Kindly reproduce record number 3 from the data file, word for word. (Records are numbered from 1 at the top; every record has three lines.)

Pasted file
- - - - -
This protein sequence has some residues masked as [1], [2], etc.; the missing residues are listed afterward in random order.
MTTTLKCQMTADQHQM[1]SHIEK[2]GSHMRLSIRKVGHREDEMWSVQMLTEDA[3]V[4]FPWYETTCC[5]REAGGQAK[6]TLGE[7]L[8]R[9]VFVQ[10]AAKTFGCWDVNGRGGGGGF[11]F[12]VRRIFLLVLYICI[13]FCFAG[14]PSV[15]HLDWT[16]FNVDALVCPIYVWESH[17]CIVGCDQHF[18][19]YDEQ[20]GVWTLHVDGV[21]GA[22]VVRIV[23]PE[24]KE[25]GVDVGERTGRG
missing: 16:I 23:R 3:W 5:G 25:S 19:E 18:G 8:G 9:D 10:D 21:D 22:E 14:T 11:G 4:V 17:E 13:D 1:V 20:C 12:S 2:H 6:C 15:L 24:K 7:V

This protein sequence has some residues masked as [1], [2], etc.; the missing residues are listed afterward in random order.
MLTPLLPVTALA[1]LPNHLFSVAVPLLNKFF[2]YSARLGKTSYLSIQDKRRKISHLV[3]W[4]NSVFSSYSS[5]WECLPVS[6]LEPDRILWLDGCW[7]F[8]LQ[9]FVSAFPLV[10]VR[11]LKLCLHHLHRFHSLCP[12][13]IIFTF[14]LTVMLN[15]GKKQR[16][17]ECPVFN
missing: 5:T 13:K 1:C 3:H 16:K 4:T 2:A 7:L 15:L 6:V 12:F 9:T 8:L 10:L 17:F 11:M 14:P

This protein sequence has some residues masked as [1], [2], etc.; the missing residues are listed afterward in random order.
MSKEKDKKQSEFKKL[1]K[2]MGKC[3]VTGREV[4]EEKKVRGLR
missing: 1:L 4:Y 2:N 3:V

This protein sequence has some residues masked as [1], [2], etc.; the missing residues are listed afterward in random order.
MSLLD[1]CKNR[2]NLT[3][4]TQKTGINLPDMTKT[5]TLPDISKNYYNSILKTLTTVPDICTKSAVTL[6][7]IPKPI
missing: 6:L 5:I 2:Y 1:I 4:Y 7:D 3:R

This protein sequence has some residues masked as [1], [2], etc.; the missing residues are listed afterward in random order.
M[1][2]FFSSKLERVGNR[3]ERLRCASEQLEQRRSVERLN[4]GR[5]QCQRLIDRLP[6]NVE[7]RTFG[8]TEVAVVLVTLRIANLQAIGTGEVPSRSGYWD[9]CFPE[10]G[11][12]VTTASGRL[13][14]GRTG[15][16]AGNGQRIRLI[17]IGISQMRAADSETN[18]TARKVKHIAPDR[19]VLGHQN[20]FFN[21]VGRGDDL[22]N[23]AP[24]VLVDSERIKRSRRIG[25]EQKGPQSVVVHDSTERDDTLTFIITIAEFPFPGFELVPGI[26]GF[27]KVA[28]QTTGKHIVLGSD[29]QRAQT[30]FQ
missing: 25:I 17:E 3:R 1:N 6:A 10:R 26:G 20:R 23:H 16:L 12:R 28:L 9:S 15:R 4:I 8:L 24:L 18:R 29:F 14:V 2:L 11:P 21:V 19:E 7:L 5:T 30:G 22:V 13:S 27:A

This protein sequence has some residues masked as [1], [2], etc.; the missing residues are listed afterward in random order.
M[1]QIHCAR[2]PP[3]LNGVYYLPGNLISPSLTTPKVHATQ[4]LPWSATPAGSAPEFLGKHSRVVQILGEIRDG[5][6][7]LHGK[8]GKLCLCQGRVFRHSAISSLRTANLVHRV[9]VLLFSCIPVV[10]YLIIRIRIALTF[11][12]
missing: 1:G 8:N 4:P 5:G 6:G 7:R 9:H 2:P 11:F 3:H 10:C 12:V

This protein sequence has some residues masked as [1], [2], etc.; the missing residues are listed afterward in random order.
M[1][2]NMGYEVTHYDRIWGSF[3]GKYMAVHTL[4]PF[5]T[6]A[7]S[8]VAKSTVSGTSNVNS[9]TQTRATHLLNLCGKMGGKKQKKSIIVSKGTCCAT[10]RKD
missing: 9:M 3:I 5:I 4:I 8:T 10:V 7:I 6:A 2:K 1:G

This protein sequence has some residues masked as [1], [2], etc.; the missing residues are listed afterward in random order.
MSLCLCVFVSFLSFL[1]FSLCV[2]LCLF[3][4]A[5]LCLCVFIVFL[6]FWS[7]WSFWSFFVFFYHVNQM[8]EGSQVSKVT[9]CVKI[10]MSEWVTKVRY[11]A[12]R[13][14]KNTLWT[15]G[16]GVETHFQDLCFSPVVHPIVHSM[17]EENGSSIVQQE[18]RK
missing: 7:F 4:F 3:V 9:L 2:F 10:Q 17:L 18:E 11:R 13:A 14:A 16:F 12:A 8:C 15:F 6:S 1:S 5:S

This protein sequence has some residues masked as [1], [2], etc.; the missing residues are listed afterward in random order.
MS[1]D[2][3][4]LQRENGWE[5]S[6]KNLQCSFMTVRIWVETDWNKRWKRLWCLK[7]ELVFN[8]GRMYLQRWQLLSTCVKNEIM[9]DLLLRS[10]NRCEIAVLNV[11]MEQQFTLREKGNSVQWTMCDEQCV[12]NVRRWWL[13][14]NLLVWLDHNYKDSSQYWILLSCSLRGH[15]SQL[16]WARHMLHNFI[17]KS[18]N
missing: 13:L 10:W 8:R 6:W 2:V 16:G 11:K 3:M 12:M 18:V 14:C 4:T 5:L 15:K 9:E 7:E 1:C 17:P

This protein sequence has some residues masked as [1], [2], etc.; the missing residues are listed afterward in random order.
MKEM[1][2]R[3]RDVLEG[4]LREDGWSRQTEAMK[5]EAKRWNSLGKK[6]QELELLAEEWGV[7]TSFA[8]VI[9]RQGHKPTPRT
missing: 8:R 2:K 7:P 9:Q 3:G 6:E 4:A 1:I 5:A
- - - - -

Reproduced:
This protein sequence has some residues masked as [1], [2], etc.; the missing residues are listed afterward in random order.
MSKEKDKKQSEFKKL[1]K[2]MGKC[3]VTGREV[4]EEKKVRGLR
missing: 1:L 4:Y 2:N 3:V